A retail war is waging over the next-generation DVD, and so far most consumers are staying out of it. On one side is HD DVD, which is backed by Toshiba, Microsoft, Intel and others, as well as studios like Warner Bros. and Paramount.
On the other side is Blu-Ray, backed by Sony, Apple, Samsung, Pioneer and others, as well as studios like Disney and Twentieth Century Fox.
HD DVD came out of the gate first with an aggressive marketing campaign, players and its own lineup of movies.
Blu-Ray followed, but has since surpassed HD DVD in the number of movies available, and received a boost in popularity and sales from Sony’s PlayStation 3, which is a Blu-Ray player.
Both sides claim victories:
• This week, the North American HD DVD Promotional Group announced that sales of HD DVD players reached more than 100,000 in the United States.
• Late last month, Sony Pictures Home Entertainment announced that the Blu-Ray of the latest James Bond film “Casino Royale” hit the 100,000 unitsshipped mark and has set records at retail for the highest number of high-definition copies sold in one day. It released the movie solely on Blu-Ray.
The battle is expected to intensify as more lower-priced players and movies enter the market.
So where does the average consumer stand?
“I think there’s a lot of customers waiting to see who wins,” said Roman Zepeda, general sales manager at Showcase Home Entertainment in Scottsdale. “There’s also a lot of customers waiting to get to that price point they like.”
Despite all the hoopla, traditional DVD remains the top draw for consumers, said Matt Duda, Ultimate Electronics’ director of merchandising for video.
“But it’s not going to be too long in the future when highdefinition takes over,” he said.
THE MOVIE GAME
Both HD DVD and Blu-Ray offer a high-definition presentation superior to traditional DVD, so video and audio quality won’t be the deciding factor of which format either lives or dies, Zepeda said.
“The formats are going to be driven by who gets the most (movie) titles out because, in the end, in both formats, the players will come down to where they’re affordable,” he said.
Some studios are releasing films in both formats, while others are releasing solely on one format. Sony and Disney, for example, are releasing their titles exclusively on Blu-Ray.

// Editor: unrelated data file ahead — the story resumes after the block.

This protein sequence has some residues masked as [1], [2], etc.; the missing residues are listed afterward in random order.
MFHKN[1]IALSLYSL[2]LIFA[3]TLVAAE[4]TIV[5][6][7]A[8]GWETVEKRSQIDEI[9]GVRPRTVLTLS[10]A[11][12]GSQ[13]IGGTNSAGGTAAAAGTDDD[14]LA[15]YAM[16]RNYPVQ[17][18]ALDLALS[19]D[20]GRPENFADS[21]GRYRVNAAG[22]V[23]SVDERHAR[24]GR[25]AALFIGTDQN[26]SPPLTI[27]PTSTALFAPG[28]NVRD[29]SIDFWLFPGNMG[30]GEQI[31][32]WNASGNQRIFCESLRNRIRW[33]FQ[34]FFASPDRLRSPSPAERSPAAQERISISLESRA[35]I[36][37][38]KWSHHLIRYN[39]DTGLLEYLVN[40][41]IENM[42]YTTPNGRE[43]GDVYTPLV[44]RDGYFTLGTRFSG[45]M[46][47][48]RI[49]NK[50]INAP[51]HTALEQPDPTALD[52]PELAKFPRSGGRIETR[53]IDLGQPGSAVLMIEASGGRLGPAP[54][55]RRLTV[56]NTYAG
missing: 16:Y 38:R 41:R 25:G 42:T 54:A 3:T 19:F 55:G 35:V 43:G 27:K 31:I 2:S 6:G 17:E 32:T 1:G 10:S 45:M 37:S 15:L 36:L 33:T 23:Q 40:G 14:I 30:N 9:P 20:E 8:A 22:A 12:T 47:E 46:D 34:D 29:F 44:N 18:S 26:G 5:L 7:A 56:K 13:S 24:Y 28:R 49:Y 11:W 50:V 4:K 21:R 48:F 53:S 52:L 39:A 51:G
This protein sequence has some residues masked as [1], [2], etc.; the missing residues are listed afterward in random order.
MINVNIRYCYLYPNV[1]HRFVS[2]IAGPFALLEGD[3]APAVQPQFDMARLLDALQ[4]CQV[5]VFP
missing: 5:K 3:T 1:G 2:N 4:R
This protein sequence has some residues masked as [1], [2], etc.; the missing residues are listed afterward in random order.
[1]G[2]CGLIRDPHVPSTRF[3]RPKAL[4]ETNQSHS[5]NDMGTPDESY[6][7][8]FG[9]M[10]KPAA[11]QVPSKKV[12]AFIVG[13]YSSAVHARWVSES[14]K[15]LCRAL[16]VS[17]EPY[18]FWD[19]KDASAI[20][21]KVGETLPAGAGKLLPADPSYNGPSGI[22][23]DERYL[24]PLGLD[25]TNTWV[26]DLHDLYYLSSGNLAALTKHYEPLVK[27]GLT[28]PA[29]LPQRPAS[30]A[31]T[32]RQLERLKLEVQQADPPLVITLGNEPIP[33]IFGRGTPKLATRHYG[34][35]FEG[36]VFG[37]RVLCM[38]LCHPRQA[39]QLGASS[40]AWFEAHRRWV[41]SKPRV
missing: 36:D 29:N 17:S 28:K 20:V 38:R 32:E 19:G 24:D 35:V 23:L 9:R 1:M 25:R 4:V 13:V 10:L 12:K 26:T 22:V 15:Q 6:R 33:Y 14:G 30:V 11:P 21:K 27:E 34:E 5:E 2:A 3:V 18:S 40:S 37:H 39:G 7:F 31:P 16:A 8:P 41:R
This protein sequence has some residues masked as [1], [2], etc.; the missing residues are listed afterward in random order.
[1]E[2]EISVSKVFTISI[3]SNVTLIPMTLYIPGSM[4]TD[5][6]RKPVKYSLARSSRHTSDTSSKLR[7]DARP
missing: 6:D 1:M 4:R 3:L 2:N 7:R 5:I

“Blu-Ray has the support of a greater number of studios than HD DVD, and a lot of that has to do with the encryption of content because a lot of people don’t want content pirated,” Duda said. “Blu-Ray has been touting that it has a better encryption than HD DVD.”
Still, the number of movies available in either format remains limited, and the discs are much more expensive than traditional DVDs, he said.
“When you look at the price of a normal DVD, right around on average $15, Blu-Ray or even an HD DVD is right around $25 to $30,” Duda said. “So it’s still considerably more expensive not only to buy the player, but to buy the content.”
For the most part, prices for HD DVD and Blu-Ray players have kept most consumers out of the hi-def game, with the exception of enthusiasts who just have to have the latest technology,
Toshiba’s latest move in the format war was lowering the prices of three of its HD DVD players, with the lowest price falling to $399, and lower on the Internet.
“For Blu-Ray, you’re talking about Sony’s at $999 right now, and Samsung is at $799,” Duda said. “So Blu-Ray is still commanding a premium for the additional capacity on the disc as well as the support it has from a studio standpoint.”
However, both Sony and Samsung are planning to launch $500 Blu-Ray players in the coming months, Zepeda said.
“(Player price) will no longer be an advantage for HD DVD and really at the end of the day it’s going to come down to what studios are putting movies out for which,” he said.
Combo players that play both formats will be entering the market soon, but those players will cost more than any machine that plays either format, Zepeda said.
“It will never be the same price as if you’re buying one player because obviously you have two machines in one box,” he said.
Of course, there’s no rush for consumers who don’t have a high-definition television to buy into either format because doing so is pointless.
“If you don’t have an HDTV, you’re not going to get the right signal,” Duda said. “You want to make sure the TV is capable of at least receiving a 720p signal, which is the beginning resolution for an HD signal.”
ONE WILL WIN
Those who can’t wait for the war to be settled aren’t necessarily taking a gamble because both formats still have a life cycle, Duda said.
“This is still very much a new technology even though it’s been out for well over a year now,” he said.
Eventually, it will come down to one format because the market won’t support both formats for very long, Zepeda said.
“There’s a lot of people who are buying based on the fact that they’re not sure who’s going to win,” he said. “They’ve got a gut feeling that maybe this guy is going to win or maybe this guy, and they’re able to watch high-definition DVD movies now.”
Whoever releases the most movies and has the most effective marketing eventually will win the format war, and sooner rather than later, Zepeda said.
“A year from now the consumer will decide the better format,” he said. “Both look phenomenal, but you can’t have two formats.”